Royal Mail Rubber Band
A poetry challenge by one of the 365Project participants has kept me thinking and looking with fresh eyes during the weekend. At a loss to know what to photograph today the little rubber band was sitting beside me. I always pick them up and it appears that my postman always drops them! It is hard to believe that 342 million of these bands are used per annum.
The distinctive red band was introduced in 2004 following complaints from the public that the employees of Royal Mail were discarding rubber bands all over the place. It was believed that the red band would be harder to ignore and the men and women of the Royal Mail would pick them up when they were dropped.
Not so. There's nearly always a trail of red behind the morning delivery. Those around the house I pick up and reuse. The Times in 2006 carried an article on the rubber band with the title:
—Posties' red rubber bands stretch public's patience—
Originally the rubber band was a British patent - 17th March, 1845. While many other rubber goods now use a synthetic rubber, the band is still a natural product which has greater elasticity. The rubber is extruded in a long tube and cut across its width to form rubber bands.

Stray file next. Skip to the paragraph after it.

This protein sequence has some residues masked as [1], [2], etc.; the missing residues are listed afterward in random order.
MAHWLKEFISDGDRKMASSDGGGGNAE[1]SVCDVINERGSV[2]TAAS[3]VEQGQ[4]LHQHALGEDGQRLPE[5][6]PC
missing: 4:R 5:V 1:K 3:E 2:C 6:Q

That's probably more than you felt that you needed to know about rubber bands.
They are great fun to play with and generations of youngsters have created skipping games from them or used them as catapults.
It is always handy to have a few around the house and office so I'll keep gathering up the ones that have been thrown away; and I guess there will always be postmen/women who simply drop the bands deliberately or accidentally!
who in your great mercy gladdened the disciples
with the sight of the risen Lord:
Give us such knowledge of his presence with us,
that we may be strengthened
and sustained by his risen life
and serve you continually in righteousness and truth;
through Jesus Christ our Lord. Amen.
Book of Common Prayer
Collect of the Third Sunday of Easter